Japanese whiskey holds a special place in the heart of whiskey aficionados. But the rare 55-year-old Yamazaki whiskey is on a whole new level of indulgence. Why? Let’s find out.
A highly limited edition from the homeland of Japanese whiskey, the Yamazaki 55 is a real treasure that many collectors hope to possess. This exclusive whiskey was distilled by Japan’s oldest malt whiskey distillery, Yamazaki Distillery of Suntory, and 750ml bottle sold for a whopping US$475,000 (approx. S$681,000) at a Sotheby’s auction. Setting a new record, this Japanese whiskey took over the Yamazaki 50-year-old and Karuizawa 52-year-old as the most expensive Japanese whiskey. But what makes the Yamazaki 55 so expensive?
Why is the 55-year-old Yamazaki whiskey so expensive?
First distilled in 1960, the Yamazaki 55-year-old is a blend of precious single malts that were distilled under the supervision of Suntory’s founder Shinjiro Torii and later aged in Mizunara casks. Suntory’s fifth-generation chief blender Shinji Fukuyo and third-generation master blender Shingo Torii worked together to find the right alchemy, eventually mastering the signature art of blending these single malts to create a particular depth and complexity to this limited edition Japanese whiskey after maturing it for more than 55 years.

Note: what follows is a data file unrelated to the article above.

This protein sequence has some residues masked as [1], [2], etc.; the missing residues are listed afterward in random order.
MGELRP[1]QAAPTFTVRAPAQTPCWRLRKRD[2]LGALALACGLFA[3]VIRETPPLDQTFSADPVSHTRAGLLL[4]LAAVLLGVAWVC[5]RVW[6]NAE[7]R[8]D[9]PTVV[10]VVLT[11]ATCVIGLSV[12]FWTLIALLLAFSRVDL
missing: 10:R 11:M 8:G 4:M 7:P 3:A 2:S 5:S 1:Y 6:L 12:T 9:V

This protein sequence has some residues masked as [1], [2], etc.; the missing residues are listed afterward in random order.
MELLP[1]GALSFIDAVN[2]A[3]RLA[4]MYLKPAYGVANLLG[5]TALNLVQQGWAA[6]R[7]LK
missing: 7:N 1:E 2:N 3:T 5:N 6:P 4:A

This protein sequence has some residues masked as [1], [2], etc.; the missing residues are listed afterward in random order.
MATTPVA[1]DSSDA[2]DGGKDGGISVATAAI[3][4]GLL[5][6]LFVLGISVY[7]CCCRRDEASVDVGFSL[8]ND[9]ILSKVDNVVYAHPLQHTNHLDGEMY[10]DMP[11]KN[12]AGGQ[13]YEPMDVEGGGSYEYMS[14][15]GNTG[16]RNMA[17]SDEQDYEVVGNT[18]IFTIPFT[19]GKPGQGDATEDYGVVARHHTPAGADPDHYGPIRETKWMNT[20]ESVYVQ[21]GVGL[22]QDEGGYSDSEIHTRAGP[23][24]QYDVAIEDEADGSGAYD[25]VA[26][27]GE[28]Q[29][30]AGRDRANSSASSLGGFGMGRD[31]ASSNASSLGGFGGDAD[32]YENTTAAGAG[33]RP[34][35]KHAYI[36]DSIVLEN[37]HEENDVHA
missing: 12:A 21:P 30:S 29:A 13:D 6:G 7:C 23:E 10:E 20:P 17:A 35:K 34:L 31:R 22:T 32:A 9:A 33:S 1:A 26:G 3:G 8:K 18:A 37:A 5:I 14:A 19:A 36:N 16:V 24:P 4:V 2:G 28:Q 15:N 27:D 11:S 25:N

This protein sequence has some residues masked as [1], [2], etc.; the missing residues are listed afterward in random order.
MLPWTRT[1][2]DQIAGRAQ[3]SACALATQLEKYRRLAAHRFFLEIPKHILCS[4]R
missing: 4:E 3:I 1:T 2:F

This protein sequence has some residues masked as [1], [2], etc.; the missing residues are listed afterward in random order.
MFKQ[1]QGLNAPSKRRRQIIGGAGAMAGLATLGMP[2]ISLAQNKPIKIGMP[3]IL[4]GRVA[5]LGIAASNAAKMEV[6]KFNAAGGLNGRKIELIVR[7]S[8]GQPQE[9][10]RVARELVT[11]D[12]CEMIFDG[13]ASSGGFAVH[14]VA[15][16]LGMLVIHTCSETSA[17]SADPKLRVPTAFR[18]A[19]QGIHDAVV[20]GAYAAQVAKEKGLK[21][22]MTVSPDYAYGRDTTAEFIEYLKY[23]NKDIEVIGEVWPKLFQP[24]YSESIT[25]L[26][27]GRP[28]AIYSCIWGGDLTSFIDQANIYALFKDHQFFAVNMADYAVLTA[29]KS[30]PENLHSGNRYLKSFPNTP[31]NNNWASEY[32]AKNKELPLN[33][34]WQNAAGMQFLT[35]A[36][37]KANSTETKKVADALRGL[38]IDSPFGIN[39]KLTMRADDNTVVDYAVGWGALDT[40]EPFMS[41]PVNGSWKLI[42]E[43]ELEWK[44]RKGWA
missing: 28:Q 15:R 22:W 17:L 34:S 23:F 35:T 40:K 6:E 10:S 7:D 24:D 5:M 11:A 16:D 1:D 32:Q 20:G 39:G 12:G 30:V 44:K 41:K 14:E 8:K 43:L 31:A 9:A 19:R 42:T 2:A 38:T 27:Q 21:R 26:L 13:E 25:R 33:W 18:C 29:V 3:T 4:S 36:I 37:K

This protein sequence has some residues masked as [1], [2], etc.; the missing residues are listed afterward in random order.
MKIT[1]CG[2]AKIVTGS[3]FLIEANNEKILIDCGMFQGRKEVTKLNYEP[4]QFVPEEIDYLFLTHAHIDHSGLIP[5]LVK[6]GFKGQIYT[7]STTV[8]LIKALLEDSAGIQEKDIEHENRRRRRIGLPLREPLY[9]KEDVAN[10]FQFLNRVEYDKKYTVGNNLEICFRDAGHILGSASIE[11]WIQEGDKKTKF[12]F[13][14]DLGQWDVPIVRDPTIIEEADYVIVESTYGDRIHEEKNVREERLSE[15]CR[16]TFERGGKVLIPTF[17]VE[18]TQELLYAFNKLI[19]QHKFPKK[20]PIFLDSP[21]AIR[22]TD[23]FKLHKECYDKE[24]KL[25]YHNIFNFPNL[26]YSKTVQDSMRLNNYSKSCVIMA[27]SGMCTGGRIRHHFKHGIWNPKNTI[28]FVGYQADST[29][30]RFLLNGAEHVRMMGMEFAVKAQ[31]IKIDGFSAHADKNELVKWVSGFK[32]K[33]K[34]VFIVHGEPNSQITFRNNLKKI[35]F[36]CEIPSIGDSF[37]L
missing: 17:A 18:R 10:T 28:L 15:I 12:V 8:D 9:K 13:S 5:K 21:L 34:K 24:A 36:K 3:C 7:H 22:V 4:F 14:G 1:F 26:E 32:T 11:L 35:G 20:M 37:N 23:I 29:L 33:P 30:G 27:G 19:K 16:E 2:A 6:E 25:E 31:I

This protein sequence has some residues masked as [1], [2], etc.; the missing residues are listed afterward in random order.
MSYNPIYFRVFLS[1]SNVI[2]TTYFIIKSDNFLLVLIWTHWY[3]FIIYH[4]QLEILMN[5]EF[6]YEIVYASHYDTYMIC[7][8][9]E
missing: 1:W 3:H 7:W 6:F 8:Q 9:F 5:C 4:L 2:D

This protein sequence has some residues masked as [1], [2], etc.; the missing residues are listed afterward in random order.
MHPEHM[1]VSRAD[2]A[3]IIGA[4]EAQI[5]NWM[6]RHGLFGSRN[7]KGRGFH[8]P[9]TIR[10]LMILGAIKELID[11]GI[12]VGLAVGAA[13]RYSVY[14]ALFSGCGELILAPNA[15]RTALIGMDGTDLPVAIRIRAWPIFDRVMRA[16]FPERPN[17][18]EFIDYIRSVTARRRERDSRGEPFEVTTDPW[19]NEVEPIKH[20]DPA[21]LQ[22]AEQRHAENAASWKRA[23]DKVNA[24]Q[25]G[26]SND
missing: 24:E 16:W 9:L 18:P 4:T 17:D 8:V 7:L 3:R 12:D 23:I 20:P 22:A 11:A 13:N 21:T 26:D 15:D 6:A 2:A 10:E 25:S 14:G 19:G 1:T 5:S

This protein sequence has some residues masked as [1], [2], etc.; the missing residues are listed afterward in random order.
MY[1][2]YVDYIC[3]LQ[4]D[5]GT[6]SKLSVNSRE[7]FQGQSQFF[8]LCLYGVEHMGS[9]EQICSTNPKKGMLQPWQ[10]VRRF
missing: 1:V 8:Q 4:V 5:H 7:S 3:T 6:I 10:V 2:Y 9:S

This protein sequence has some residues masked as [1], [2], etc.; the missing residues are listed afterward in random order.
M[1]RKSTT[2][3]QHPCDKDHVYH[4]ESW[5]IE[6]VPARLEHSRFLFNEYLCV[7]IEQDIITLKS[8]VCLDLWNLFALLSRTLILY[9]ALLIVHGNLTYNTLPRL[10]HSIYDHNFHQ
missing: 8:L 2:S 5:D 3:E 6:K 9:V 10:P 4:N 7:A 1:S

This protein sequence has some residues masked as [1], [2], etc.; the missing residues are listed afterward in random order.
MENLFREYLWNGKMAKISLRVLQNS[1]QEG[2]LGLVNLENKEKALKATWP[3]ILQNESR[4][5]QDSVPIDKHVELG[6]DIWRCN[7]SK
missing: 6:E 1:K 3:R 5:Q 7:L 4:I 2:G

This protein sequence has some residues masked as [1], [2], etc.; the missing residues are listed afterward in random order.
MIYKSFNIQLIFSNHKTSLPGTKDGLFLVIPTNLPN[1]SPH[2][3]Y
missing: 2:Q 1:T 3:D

As the House of Suntory’s tribute to the passage of time, Yamazaki 55 was first bottled in Japan in 2020 with 100 bottles, before an additional 100 bottles were released in 2021. This gave the brand a rare exclusivity, and allowed consumers to enjoy a unique and refined Japanese whiskey experience with a historical significance associated with it.
The Yamazaki 55 whiskey possesses a deep amber hue distinctive from Mizunara casks. It has a robust aroma redolent of sandalwood, with a sweet, mature whiff like that of well-ripened fruit. On the palate, it has a soft, smooth first sip that blossoms in the mouth with flavour, moving on to a mixture of sweet and slightly bitter, followed by a woody note from the Mizunara cask. The finishing is slightly bitter, with hints of scented wood and smokiness.
The 55-year-old Yamazaki whiskey is then packaged in its own custom box that’s made of Japanese Mizunara wood, which is also what its cask is made of. This custom box is then finished with lacquer – a Japanese technique where the black surface shines from deep within and is smooth to touch.
(All Images: Suntory Whisky)